For this month’s next review for Genre Grandeur – Revenge Movies, here’s a review of Hell or High Water (2016) by Gavin of Mini Media Reviews
Thanks again to Gavin of Mini Media Reviews for choosing this month’s genre.
In case you missed any of this month’s reviews, here’s a recap:
- The Painted Veil (2006) – SG
- Kill Bill (2003) – Keith
- Kill Bill (2003) – Kira
- Django Unchained (2012) – Rob
- Leon: The Professional (1994) – Darren
- John Wick (2014) – Keith
- Unforgiven (1992) – Rob
- Hannie Caulder (1972) – Richard
- John Wick Chapter 2 (2017) – Keith
- Memento (2000) – Rob
- Hell or High Water (1944) – Gavin
In addition, I watched and reviewed 3 movies for my companion series Genre Guesstimation. Surprisingly, only one of them will now be considered among my favorites of the genre.
Next month’s Genre has been chosen by Robb of Red Bezzle and it is Remade Movies.
Love or hate, compare and contrast, and dare to say they’re better. It could be a relocated remake a la The Magnificent Seven, an Animation to Live Action remake similar to The Jungle Book or straight forward reimagining such as The Texas Chainsaw Massacre.
Please get me your submissions by the 25th of September by sending them to firstname.lastname@example.org
Try to think out of the box! Great choice Robb!
Let’s see what Gavin thought of this movie:
Director: David Mackenzie
Starring: Chris Pine, Ben Foster, Jeff Bridges, Gil Birmingham
Running Time: 102mins
Hell or High Water is not your classic revenge story but it does tell the story of two brothers as they exact some, rather fitting, revenge. This film is not filled with over the top violence but then again revenge can be served in many different ways, this one takes a slightly higher, less visceral route but still hits the intended victim where it hurts.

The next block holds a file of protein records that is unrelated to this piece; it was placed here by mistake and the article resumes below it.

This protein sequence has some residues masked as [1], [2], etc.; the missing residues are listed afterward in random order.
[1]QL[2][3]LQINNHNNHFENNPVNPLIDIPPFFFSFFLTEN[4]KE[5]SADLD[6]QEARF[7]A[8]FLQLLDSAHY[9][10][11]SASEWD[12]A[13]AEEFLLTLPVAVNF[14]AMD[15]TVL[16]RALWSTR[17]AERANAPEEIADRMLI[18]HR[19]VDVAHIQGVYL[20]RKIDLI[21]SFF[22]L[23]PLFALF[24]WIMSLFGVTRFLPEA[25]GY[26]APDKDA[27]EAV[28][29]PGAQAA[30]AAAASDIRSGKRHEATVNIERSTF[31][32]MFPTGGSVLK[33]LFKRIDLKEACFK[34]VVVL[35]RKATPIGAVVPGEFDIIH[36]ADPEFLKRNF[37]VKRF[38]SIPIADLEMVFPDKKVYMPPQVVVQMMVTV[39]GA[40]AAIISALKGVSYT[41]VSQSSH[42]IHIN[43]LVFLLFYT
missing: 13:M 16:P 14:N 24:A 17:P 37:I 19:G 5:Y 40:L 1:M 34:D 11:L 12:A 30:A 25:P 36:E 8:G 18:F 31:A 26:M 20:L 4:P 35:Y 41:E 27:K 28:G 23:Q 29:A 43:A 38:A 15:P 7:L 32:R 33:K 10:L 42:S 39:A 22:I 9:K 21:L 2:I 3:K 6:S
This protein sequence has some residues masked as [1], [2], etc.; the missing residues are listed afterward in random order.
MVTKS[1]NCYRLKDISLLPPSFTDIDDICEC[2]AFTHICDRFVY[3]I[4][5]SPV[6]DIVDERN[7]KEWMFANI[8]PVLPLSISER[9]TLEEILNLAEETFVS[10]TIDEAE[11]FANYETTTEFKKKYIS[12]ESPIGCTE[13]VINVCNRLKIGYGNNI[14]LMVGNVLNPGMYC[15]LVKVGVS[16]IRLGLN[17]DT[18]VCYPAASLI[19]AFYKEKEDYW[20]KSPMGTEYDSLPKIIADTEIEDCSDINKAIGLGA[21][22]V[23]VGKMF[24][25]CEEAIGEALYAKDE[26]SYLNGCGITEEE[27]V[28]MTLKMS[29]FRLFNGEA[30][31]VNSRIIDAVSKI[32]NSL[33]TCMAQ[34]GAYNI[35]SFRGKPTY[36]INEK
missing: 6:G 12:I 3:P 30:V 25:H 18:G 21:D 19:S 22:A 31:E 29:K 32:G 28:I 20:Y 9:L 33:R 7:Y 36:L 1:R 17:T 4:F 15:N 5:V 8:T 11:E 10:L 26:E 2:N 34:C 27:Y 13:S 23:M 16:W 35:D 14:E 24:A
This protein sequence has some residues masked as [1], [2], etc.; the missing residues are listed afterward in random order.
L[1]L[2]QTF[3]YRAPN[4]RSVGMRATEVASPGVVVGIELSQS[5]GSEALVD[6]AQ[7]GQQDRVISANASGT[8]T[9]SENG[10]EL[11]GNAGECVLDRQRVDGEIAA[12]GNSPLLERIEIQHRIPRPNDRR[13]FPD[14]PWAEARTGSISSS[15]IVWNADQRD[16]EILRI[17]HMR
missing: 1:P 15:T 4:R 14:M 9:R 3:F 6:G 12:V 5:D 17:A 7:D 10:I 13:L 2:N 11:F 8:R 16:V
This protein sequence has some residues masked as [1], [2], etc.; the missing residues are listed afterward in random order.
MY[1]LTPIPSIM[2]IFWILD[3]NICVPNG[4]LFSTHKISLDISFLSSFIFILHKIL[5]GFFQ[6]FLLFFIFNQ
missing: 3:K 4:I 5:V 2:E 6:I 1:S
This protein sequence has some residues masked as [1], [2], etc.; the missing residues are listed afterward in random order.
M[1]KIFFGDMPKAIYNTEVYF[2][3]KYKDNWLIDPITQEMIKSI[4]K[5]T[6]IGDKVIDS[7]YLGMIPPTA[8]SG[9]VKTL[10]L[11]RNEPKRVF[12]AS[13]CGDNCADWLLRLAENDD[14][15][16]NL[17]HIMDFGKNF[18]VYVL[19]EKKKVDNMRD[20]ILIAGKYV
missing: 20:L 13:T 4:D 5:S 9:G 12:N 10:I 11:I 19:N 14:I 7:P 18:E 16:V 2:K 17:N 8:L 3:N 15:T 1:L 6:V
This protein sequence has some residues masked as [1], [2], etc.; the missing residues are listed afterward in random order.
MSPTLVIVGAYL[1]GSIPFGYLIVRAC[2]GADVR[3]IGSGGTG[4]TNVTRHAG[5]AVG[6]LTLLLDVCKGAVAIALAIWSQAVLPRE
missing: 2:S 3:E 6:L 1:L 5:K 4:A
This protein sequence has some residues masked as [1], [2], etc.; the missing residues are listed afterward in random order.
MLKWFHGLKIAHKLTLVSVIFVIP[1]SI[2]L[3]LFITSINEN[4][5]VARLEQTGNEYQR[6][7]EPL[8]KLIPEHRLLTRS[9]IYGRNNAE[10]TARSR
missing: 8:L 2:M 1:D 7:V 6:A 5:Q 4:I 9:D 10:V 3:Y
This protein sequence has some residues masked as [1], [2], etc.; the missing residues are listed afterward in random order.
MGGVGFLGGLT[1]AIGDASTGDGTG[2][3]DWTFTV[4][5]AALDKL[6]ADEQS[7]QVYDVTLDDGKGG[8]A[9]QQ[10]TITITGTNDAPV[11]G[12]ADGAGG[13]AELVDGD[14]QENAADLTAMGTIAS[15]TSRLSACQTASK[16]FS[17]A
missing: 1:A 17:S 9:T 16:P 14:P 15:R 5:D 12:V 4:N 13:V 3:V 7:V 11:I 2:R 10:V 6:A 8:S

Brothers Toby and Tanner are taking on the Texas Midlands Bank in order to hit back at the Bank for using their underhand ways, and abusing their position of power, by selling their mother a shitty deal on her mortgage for the family house and land. This as we find out later is a thinly veiled attempt at a land grab, made all the more important when you find out that the land has a reserve of oil located underneath it. The brothers’ choice of method, beautifully conceived, is to rob branches of Texas Midland to then pay back the money owed on the mortgage with the banks own money.
The heart of this film is the relationships between the brothers, Toby (Chris Pine) and Tanner (Ben Foster), and that between the law men. Fantastic dialogue combined with emotional connections that feel real, gives this film a real air of authenticity. Ben Foster is a tour-de-force throughout, dynamic and ever moving, restless. Chris Pine is the thinker, down on his luck but his heart is in the right place. The interactions between Tanner and Toby are the cornerstone of this film, it is completely believable and brings a smile to your face when they are in full flow. In contrast you also feel for them in their plight and their plan to get one over on the banks. On the other side Marcus Hamilton (Jeff Bridges) is an old, smart mouthed, snarky commenting, close to retirement lawman and he is paired with the straight talking Alberto Parker. Parkers Native Indian and Mexican heritage a constant target for Hamilton’s barbs. The back and forth interactions between these two are brilliant and feel very natural.
There is an underlying current of people having everything taken away from them by hostile means. Americans took the land from Native Americans and now the Americans are being ousted by the financial class. Progress it is billed as but progress it certainly isn’t. The beautifully shot wide vistas of West Texas are in stark contrast to the destitute, run down small communities. We are also treated to multiple stories of banks being the villains and nobody being quite able to stand up for them. Everyone has been touched by their faceless ruthlessness and no one has any sympathy for the bank’s situation.
This film has an overwhelming feeling of realism, that all of this is completely reasonable with nothing being too far fetched. Taylor Sheridan’s screenplay is wonderful; it’s a small but perfectly cast group of actors but they all work so well together in their respective pairs, the dialogue bouncing off each other so naturally and so realistically. David Mackenzie has done a great job on this. Everything slots into place, the characters blend so well together, the story works and keeps you interested and the camerawork is superb. Nick Cave and Warren Ellis’ score is particularly evocative. Heartfelt and emotional, adding depth to the scenes, coupled with the superb acting it really hits all the right notes.
One of the best of 2016.